This chapter frames the climate crisis as a problem of history and memory, making heritage work central to environmental and climate justice. The chapter considers climate denial as a form of historical denial, largely driven by the US, rooted in this country's deep culture of refusing to acknowledge and assume accountability for its global leadership in structural racism. It explores the potential of participatory public memory, drawing lessons from the environmental justice movement as well as heritage and public history, to confront that denial. In particular, it builds on the vision of the environmental justice movement that building an equitable future out of the world we have just destroyed requires redressing the historical inequities that brought us here, through reparations. The chapter shares stories from communities around the country that came together to create Climates of Inequality: Stories of Environmental Justice, a project through which students collaborated with frontline environmental justice organizers and community members to create public histories of environmental justice in their localities, and how these histories shaped climate change, in support of local and global campaigns for a Just Transition. The coalition applied environmental justice principles to heritage work, including EJ communities “speaking for ourselves”; building generative, not extractive, ways of sharing memories and knowledge; focusing on EJ communities themselves as the primary audience, as opposed to raising awareness among people more insulated from environmental harms; and building translocal solidarity by connecting local communities into a national coalition. Together their projects suggest possibilities for how participatory public memory can be activated in service of reparations and a Just Transition.

Critical Tourism and Embodied Geographies: Touring Southern California with the Bureau of Goods Transport

In Engaging Place, Engaging Practices: Urban History and Campus-Community Partnerships

By Cathy Gudis

July 2023

This paper is based on the experience of HAL faculty lead at UC Riverside working on Climates of Inequality:  Stories of Environmental Justice.  It explores the concept of critical tourism and its implications for understanding the geographical and socio-political landscapes of Southern California. Through the lens of the Bureau of Goods Transport, Gudis examines how tourism can serve as a tool for revealing hidden histories and challenging dominant narratives. The research highlights the importance of embodied experiences in shaping our understanding of place and history, emphasizing the potential for tourism to foster critical engagement and promote social change.

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An Environmental Justice Lens on Indianapolis’ Urban Ecosystem: Collaborative Community Curation

By Elizabeth Kryder-Reid, Laura M. Holzman, Aghilah Nadaraj, & Leah Humphrey

August 2022

What happens when an urban university and a nonprofit organization dedicated to community empowerment explore the history of environmental justice in their city? How does cocreation of knowledge contribute to the city’s sustainability as an urban landscape and an ecosystem of advocates, activists, and affected communities? This chapter presents the experience of developing Indianapolis’s contribution to the international collaboration “Climates of Inequality: Stories of Environmental Justice,” led by the Humanities Action Lab (HAL). IUPUI students and faculty worked with the Kheprw Institute (KI) staff and other community partners to engage public audiences in the legacies of environmental injustices in Central Indiana. The team focused on inequity and environmental justice along Indianapolis’s waterways and developed companion exhibits, digital humanities projects, and public programs for HAL’s traveling exhibit and website. Designed to amplify the voices of Indianapolis’s affected communities, the project invited diverse audiences to engage with the history and consequences of environmental justice, build empathy with affected communities, and take action for a more sustainable city. This chapter explores the process and pedagogy of community-engaged collaboration and reflects on how this cocurated project illuminates different dimensions of the city as ecosystem.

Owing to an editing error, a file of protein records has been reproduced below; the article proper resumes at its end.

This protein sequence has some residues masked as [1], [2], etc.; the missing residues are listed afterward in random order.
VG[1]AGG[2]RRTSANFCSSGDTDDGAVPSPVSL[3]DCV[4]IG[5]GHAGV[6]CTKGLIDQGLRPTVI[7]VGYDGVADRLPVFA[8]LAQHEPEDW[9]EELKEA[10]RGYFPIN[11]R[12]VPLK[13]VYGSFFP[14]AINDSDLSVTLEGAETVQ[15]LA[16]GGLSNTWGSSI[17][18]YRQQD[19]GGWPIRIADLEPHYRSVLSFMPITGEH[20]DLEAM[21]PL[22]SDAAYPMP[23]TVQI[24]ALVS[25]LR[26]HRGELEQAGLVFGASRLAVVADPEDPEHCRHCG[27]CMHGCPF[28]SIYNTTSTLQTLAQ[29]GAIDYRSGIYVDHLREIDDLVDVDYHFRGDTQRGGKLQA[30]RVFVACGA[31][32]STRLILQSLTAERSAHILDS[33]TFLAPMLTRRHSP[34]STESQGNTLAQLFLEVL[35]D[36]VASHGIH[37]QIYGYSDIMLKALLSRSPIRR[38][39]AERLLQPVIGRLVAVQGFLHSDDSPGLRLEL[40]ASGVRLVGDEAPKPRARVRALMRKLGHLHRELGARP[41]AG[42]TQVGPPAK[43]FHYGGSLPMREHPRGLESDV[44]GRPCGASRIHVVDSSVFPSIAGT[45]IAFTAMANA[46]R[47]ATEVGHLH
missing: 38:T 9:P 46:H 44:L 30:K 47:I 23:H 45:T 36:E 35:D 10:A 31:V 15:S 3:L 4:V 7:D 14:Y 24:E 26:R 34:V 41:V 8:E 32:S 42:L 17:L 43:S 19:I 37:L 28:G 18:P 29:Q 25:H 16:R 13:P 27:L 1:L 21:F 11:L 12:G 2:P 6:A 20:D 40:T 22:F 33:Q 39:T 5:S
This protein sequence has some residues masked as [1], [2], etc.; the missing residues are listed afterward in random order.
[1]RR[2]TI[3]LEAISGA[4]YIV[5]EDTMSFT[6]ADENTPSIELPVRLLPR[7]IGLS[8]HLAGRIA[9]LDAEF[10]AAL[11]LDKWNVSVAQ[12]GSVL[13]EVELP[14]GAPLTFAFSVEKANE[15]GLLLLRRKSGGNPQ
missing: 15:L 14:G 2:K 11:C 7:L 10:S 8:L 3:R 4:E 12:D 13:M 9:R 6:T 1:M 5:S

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Museums & Social Issues: A Journal of Reflective Discourse

By John Fraser & Judith Koke

May 2017

In 2011, Museums & Social Issues dedicated an entire issue to prisons and individuals who were incarcerated. This issue of Museums & Social Issues revisits the contemporary issues of mass incarceration and the role that museums and public history play in working alongside and with different communities to promote greater public awareness. All authors featured in this issue participated in the 2015 project with the Humanities Action Lab to create the States of Incarceration traveling exhibition. This exhibition was a coalition of 20 universities who focused on the past, present, and future of incarceration. The authors in this issue reflect on their experiences in creating the States of Incarceration exhibition and examine how their experience relates to the wider work of museum professionals.